Just another Saturday in Floyd

Floyd is the kind of small town where a kid’s baseball game and a Roni Stoneman concert get equally enthusiastic attention, where a potter can put on a street theater performance, and late-life artists can develop their skills under the tutelage of a highly skilled professional, all in the same day.

I started my day by visiting Dee Dannowitz at her son’s baseball game at Check Elementary School in Northern Floyd County. I could hear the enthusiastic moms and dads cheering long before I could see the playing field.


Next, I dropped in on the Still Life Pastel Class at the Jacksonville Center which was being taught by Karen Sewell.

This was the final day of the 3 day course and I was frankly amazed at the progress made by her students in that time. It is a real inspiration to see her working with the students.

I stopped by the Floyd Country Store for lunch and I met the "First Lady of Banjo" and star of TV’s Hee Haw, Roni Stoneman, who was in town for a concert, a book signing, and a childrens banjo workshop.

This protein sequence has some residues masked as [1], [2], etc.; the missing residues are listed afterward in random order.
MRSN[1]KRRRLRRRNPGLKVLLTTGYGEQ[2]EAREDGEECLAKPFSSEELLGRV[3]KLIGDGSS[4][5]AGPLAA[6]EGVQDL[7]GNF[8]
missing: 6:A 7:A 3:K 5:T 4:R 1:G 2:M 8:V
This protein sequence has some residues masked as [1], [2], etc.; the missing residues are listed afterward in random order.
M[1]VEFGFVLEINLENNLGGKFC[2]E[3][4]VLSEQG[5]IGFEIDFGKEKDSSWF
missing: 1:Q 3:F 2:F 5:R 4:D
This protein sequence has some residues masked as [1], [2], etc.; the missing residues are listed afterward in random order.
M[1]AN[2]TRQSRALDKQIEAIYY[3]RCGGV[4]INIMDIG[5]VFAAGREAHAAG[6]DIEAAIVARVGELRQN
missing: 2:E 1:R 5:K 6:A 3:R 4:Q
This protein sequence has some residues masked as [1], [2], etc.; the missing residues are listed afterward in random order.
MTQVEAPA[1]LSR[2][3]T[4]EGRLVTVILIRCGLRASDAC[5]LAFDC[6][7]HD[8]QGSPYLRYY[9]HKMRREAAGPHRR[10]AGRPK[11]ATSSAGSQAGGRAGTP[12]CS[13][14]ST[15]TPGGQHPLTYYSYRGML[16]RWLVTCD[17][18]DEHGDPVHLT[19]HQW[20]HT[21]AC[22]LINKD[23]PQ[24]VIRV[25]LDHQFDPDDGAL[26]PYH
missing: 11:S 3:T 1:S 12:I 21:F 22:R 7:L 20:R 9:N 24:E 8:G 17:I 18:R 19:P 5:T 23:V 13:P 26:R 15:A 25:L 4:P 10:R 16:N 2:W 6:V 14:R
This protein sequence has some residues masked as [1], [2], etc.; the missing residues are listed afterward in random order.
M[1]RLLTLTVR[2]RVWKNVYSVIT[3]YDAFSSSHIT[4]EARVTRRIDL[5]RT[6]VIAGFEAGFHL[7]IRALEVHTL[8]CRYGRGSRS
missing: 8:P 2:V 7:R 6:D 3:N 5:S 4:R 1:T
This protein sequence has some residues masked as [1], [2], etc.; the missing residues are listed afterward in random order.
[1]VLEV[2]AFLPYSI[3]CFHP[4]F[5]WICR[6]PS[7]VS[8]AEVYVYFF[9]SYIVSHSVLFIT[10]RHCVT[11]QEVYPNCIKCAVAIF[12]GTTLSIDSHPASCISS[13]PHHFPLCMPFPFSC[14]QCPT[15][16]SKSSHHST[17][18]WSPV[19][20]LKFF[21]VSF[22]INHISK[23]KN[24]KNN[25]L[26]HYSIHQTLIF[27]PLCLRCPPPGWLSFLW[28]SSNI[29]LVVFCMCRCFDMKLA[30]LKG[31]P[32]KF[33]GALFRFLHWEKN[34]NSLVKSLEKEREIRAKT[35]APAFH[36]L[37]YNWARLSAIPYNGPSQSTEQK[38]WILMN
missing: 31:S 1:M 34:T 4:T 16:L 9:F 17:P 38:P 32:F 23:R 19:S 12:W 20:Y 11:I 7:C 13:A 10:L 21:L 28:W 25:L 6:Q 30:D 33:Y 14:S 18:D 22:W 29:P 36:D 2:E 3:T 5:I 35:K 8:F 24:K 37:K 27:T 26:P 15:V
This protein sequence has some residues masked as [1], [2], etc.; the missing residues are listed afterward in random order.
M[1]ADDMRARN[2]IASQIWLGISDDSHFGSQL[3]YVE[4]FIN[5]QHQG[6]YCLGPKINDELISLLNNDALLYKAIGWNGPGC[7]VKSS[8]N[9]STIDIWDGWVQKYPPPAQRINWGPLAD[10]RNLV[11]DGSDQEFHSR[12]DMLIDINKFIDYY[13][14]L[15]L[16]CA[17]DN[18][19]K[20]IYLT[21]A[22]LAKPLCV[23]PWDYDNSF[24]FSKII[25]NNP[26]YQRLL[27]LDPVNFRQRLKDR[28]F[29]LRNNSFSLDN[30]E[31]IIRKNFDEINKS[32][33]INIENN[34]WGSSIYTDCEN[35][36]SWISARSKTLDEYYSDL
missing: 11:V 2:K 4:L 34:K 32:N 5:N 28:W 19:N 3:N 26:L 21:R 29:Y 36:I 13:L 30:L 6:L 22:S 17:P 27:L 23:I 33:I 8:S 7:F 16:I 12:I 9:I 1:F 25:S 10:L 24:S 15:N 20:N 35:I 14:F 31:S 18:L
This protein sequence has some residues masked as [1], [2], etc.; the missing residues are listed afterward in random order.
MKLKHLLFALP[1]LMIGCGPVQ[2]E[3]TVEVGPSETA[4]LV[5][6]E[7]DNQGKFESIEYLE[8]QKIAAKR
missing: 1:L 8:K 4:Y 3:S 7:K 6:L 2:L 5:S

I had the unexpected opportunity to spend an hour with this colorful and warmhearted woman and was totally charmed by her stories about her life and family.

RoniteachingRoni’s new book "Pressing On" is fascinating reading. Based on seventy five hours of recorded interviews, it captures her storytelling ability perfectly.

Later in the afternoon, Roni put on a banjo workshop for children and shared some of her personal tips on playing the banjo. I was impressed by how well she was able to comunicate the nuances of her style to rather young children.

Later that night, several hundred of us saw her perform on stage and enjoyed her unique mix of music and comedy.


As I left the country store, I looked back down the quiet street toward the brightly lit storefront where music and laughter still poured out of the building into the sleeping community

It was the end of another typical Floyd Saturday and I

had miles to drive.

On the way home I thought about all of the other people who made this day special.

Mac and Jenny Traynham had opened for Roni and  their infectious good nature  created a wonderful start for the evening.


Woody and Jackie Crenshaw provided the unique venue that is the Floyd Country Store.  Stu Geisbert and  Dylan Locke provided the behind the scenes support and logistics that resulted in Roni Stoneman appearing here in the first place.

Last of all and probably most important were the people from Floyd who come out and support country music and those who perform it.

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